How to Create a Compelling Highlight Reel (aka Résumé)

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How to Create a Compelling Highlight Reel (aka Résumé)


Kendra Redmond, Editor (as the interviewer)

Q&A with Lindsay Buettner from Argonne National Laboratory

Lindsay Buettner leads the university student programs at Argonne National Lab (ANL). She is a certified professional résumé writer and frequently teaches science students how to write résumés.

Question: What’s the best way to approach writing a résumé?

A résumé is a sales pitch highlighting the skills, experience, and accomplishments that make you a great candidate. The goal is simply to create enough interest that the reader wants to know more about you. Think about your résumé as a one-page highlight reel.

People are drawn in by a résumé (or not) in 10 to 15 seconds, so grab their attention. Instead of a template, use tools like bold text, bullet points, action verbs, and keywords to keep the reader’s eyes moving and direct them to key information. Throw English 101 out the window and use sentence fragments. White space is your friend. You can infuse your personality with the stylistic and formatting choices you make, but make sure that someone outside of your field can comprehend most of your résumé within two minutes.

Write yours now, even if you’re not applying for anything yet. You never know when unexpected opportunities will pop up. As you gain new experiences and accomplishments, just add them to your existing résumé—make it a living document.

Question: What should students convey in their résumé?

A résumé has a professional summary at the top—a couple of sentences summarizing the rest of the page. This is followed by relevant sections such as education, work experience, research experience, and skills. Think of the sections as puzzle pieces; you can move entire sections up and down based on what's most relevant to individual programs or positions.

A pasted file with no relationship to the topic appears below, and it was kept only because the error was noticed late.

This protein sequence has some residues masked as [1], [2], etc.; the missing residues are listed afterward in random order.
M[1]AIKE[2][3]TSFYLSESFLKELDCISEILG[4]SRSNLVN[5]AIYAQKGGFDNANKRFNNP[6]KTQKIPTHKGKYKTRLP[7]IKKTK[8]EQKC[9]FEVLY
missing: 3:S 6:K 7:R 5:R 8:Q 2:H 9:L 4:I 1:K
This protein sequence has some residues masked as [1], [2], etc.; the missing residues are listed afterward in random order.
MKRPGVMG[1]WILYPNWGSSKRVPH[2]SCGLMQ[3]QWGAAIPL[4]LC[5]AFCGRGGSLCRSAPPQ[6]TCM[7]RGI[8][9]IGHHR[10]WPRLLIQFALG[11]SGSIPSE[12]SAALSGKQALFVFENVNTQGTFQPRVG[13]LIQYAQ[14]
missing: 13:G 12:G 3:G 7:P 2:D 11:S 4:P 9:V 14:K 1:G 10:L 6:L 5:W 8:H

You want to highlight your successes in work and academic environments. If you haven’t had relevant jobs or research experiences, that’s okay. Focus on the transferable soft skills (e.g., program management) and technical skills (e.g., Python) that you’ve gained from other experiences. Then demonstrate your impact with quantitative descriptors.

Let’s say you work at a library. It’s tempting to write, “I help people check out books and find resources.” Instead, use numerical details such as “provide customer service to 3,000 patrons” or “cataloged new collection of 1,000 books” to convey a sense of scale and impact.

Question: Should students include their political or religious involvement?

Like at the family dinner table, it’s usually good to keep those topics out of your résumé. But if they’re related to an experience or achievement that you’re really proud of, consider these questions before you decide:

  • Do I feel so strongly about this that I'm okay with not getting selected because of it?
  • Does the graduate school feel strongly about this?

Question: What common mistakes do you see in student résumés?

Sometimes students think their résumé should be chronological, but you're really streamlining a highlight reel. Make sure that your biggest accomplishments are at the top of the page.

I also see students describe their job or academic program instead of what they accomplished or learned there. Focus on what you achieved, the transferable skills you strengthened, and how that experience prepared you to take this next step.

Question: What is your best résumé advice?

Don’t undersell yourself or downplay your achievements. Avoid words like “only,” “just,” and “basic understanding.” I get it. Imposter syndrome is at its peak when you're applying to graduate school or your first research internship. But every scientist has started out exactly where you are now. Be proud of what you’ve accomplished!

Responses have been edited for length and clarity.


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